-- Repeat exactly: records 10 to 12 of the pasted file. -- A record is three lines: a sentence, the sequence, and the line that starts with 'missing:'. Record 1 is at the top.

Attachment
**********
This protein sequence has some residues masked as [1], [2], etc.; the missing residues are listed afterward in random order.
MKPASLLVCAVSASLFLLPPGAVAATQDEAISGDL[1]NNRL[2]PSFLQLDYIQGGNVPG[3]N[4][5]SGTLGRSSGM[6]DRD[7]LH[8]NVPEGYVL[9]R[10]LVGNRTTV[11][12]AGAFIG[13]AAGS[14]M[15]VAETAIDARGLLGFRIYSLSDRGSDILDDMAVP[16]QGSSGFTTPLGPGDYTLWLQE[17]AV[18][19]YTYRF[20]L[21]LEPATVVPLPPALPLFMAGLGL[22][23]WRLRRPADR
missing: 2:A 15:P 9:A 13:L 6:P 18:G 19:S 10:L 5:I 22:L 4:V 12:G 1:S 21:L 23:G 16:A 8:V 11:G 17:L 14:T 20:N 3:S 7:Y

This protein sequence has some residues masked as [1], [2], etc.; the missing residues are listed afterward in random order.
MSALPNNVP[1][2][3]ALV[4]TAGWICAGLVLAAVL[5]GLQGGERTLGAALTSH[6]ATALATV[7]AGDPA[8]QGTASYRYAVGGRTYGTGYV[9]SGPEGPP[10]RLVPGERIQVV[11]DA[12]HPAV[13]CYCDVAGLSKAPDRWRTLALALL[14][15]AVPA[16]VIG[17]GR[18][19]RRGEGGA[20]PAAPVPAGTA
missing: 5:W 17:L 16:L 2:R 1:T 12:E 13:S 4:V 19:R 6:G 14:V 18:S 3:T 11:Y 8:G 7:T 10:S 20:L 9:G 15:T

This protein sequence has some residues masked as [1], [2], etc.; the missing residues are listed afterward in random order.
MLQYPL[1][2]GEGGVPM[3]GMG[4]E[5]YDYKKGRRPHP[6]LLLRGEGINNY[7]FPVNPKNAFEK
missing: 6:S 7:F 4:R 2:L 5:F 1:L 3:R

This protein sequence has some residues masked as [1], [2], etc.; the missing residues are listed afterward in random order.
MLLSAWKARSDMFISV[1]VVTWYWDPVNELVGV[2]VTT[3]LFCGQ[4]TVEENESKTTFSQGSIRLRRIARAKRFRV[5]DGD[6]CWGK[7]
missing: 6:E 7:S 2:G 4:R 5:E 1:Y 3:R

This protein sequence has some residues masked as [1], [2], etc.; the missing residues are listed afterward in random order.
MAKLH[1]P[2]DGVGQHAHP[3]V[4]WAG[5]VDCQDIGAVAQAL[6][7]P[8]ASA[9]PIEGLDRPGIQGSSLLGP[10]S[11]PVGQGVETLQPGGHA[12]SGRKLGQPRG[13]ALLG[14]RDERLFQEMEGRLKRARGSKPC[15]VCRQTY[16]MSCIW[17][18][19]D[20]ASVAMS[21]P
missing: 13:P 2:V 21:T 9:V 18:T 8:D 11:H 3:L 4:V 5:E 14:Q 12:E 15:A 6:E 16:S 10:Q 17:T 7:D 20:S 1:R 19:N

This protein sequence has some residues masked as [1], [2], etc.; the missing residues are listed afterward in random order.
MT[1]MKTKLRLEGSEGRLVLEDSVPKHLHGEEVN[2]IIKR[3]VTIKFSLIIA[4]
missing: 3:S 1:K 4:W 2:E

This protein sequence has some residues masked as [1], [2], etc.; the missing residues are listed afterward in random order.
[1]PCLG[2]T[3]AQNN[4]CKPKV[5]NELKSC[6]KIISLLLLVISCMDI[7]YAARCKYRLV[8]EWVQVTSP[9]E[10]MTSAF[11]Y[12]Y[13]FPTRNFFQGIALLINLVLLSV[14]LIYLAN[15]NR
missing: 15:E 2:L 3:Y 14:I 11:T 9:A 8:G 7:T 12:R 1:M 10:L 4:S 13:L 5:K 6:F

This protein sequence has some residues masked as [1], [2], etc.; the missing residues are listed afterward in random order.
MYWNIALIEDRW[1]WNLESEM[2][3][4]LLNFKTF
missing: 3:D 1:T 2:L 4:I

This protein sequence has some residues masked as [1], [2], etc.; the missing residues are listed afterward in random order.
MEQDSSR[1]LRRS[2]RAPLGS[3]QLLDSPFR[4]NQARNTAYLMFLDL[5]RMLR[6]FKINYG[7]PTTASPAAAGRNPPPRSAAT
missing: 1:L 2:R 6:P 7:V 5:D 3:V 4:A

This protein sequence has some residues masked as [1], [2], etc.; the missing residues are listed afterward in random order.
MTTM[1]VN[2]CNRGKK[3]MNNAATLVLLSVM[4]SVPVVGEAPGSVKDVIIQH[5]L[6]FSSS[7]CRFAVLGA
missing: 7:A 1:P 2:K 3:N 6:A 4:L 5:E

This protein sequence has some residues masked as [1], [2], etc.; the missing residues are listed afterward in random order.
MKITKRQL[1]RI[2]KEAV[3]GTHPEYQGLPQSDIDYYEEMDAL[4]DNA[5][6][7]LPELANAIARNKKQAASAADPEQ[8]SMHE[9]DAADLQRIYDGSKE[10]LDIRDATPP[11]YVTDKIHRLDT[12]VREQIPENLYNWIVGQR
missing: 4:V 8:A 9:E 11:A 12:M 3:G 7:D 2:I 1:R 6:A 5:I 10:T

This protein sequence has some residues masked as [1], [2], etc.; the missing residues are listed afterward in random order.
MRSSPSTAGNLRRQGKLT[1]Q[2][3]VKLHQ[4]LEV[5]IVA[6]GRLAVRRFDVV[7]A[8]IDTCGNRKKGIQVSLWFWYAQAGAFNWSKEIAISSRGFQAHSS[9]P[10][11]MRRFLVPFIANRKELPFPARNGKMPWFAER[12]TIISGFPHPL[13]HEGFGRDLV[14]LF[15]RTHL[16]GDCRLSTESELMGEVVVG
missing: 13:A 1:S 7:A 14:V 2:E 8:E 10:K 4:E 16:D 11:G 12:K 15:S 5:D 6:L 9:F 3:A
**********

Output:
This protein sequence has some residues masked as [1], [2], etc.; the missing residues are listed afterward in random order.
MTTM[1]VN[2]CNRGKK[3]MNNAATLVLLSVM[4]SVPVVGEAPGSVKDVIIQH[5]L[6]FSSS[7]CRFAVLGA
missing: 7:A 1:P 2:K 3:N 6:A 4:L 5:E

This protein sequence has some residues masked as [1], [2], etc.; the missing residues are listed afterward in random order.
MKITKRQL[1]RI[2]KEAV[3]GTHPEYQGLPQSDIDYYEEMDAL[4]DNA[5][6][7]LPELANAIARNKKQAASAADPEQ[8]SMHE[9]DAADLQRIYDGSKE[10]LDIRDATPP[11]YVTDKIHRLDT[12]VREQIPENLYNWIVGQR
missing: 4:V 8:A 9:E 11:A 12:M 3:G 7:D 2:I 1:R 6:A 5:I 10:T

This protein sequence has some residues masked as [1], [2], etc.; the missing residues are listed afterward in random order.
MRSSPSTAGNLRRQGKLT[1]Q[2][3]VKLHQ[4]LEV[5]IVA[6]GRLAVRRFDVV[7]A[8]IDTCGNRKKGIQVSLWFWYAQAGAFNWSKEIAISSRGFQAHSS[9]P[10][11]MRRFLVPFIANRKELPFPARNGKMPWFAER[12]TIISGFPHPL[13]HEGFGRDLV[14]LF[15]RTHL[16]GDCRLSTESELMGEVVVG
missing: 13:A 1:S 7:A 14:V 2:E 8:E 10:K 4:E 16:D 11:G 12:K 15:S 5:D 6:L 9:F 3:A